The hunt began anew, and I ordered all kinds of polo samples from several companies, asking my employees to wear them around and wash them so we could see if they were durable enough. I remember my general manager telling me that she liked everything about her sample, except, well, the armpits REALLY smelled bad, even after laundering. I asked around, and all of the employees who had taken home polyester samples had the same problem. We ended up settling on a cotton/polyester blend.
Humans perspire in three ways: through eccrine glands, which are found all over the body and secrete water and electrolytes to help keep us cool, apocrine glands, which emit oils in hairy areas and react to emotion, and apoeccrine glands, which are in areas of apocrine glands but secrete watery fluids similar to eccrine glands. So if you feel extra smelly after an anxious experience such as public speaking, that’s because the apocrine glands’ oily sweat was designed by nature to produce a scent (pheromes even!) -- perhaps to help early humans identify each other or be attracted to (or repulsed by) a potential mate. The armpit and groin is full of these little buggers, and the sweat they produce is odorless until it comes into contact with bacteria.
When we exercise, we heat up, and our sweat cools us. Bacteria love warm, moist areas, and they break down certain proteins in the sweat into acids -- which is why the sweat on our bicep or ankle doesn’t smell bad, but under our arms or in other nether regions, we get stanky.
Why Does Polyester Trap Odors But Cotton Doesn’t?
In a word, absorbency. Cotton fibers absorb up to 27 times their weight in water, making them “hydrophilic” (hydro = water and philic = love). Which is why it's not a great idea to wear cotton if you know you will be getting wet or sweaty in cold conditions, because you will STAY wet or sweaty and get chilled. But cotton is a simple chemical structure, allowing laundry water and detergent to flow through and remove the bacteria that cause the odors. Thus, cotton clothes, no matter how foul, can emerge from our laundry like sweet, fresh friends.
Polyester synthetic fabric, being plastic, is “hydrophobic,” meaning it repels water. BUT! Oily sweat from your pits (etc.) -- B.O., if you will -- is sticky and gets into the nooks and crannies of the plastic fibers that make up polyester and STAYS THERE. Water doesn’t flush well through hydrophobic materials, and bacteria get trapped. It’s like trying to rinse a salad dressing bottle with plain water. The old dressing just sticks to the glass.
Worse, we often add extra detergent or fabric softener to rank laundry loads thinking it will help get rid of the odor, but -- unlike salad dressing and glass -- polyester traps the detergent and softener molecules too. You’re not going to want to hear this, but over time these trapped molecules essentially rot. If you have ever washed a microfiber or polyester jersey and hung it to dry but accidentally left part of it scrunched, so that it took longer to dry in that one area, you may have noticed that the folded area was more sour than the rest of the garment.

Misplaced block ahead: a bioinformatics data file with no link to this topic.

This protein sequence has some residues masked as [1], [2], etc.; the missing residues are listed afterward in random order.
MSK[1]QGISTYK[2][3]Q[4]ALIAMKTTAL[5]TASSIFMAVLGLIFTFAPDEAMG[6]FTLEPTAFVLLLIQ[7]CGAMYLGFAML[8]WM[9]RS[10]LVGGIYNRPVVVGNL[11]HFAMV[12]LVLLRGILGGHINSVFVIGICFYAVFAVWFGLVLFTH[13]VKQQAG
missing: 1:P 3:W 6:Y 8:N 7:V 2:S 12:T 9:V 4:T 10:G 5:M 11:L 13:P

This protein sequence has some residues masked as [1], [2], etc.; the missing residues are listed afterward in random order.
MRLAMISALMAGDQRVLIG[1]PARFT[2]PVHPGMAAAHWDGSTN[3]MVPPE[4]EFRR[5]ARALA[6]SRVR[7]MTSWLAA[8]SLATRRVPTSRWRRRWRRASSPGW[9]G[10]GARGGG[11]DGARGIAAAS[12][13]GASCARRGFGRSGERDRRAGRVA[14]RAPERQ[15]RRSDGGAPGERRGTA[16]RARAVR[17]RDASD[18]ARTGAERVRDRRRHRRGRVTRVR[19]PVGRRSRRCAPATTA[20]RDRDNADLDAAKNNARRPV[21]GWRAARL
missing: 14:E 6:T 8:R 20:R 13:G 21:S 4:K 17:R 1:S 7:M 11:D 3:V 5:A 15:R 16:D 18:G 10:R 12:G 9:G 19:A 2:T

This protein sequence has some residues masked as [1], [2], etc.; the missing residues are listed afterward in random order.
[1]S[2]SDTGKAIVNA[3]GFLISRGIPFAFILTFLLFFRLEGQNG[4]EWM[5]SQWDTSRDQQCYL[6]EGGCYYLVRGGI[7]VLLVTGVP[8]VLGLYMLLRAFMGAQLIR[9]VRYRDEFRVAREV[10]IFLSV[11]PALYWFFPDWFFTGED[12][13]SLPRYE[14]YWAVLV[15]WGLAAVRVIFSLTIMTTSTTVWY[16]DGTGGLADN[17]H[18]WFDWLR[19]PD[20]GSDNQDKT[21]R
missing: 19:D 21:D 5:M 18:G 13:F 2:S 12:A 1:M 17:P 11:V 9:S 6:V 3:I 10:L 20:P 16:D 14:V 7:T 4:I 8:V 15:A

This unpleasant phenomenon happens to me on winter days. An avowed laundry hippie, I hang our family’s clothes outdoors unless it is cold and rainy, in which case I use racks inside. If the loads are big, or the weather is especially moist, it can take a long time for those clothes to dry indoors completely, and anything that’s synthetic can end up smelling as bad as it did before it was washed. Sigh!
How To Wash Synthetic Athletic Clothes So They Smell Fresh
The idea is to allow as little bacteria as possible to form in your clothes in the first place, and then to get it out so it doesn’t continue to create bad smells.
Take a quick washcloth “shower” before you work out: pits, tits, and cracks.
Wash garments right away, or at the very least let your synthetic athletic clothing dry before throwing in a hamper. Turn your gear inside out so the sweaty bits are more easily accessed by the cleansers.
Add ½ - 1 cup of white vinegar to your load. Don’t worry, you won’t smell like a salad, but vinegar, containing acetic acid, can help break down the stink-producing bacteria. It can be used to strip detergent buildup in towels too, by the way..
Air dry outdoors in the full sun if possible, leaving space between items and avoiding folds. Sunshine kills bacteria. If you must use the dryer, use a very low heat setting.
Make sure synthetic fabrics are 100% dry before putting them away.
...use extra detergent or fabric softeners. Less is more, and all the extra perfumes, dyes, and coatings will just add to the whole bacteria party going on in your jerseys.
...use Borax with vinegar. While Borax can be used to raise the pH of your wash water to treat acidic stains like tomatoes, vinegar is a pH lowerer -- so they will cancel each other out.
...dry on high heat. This will just bake in the smells and stains.
...leave your clothes in the dryer when it stops, in case there is a bit of moisture left.
...bother with specialty gymwear detergents. You probably won’t need them if you follow the directions above.
Or you could switch back to cotton.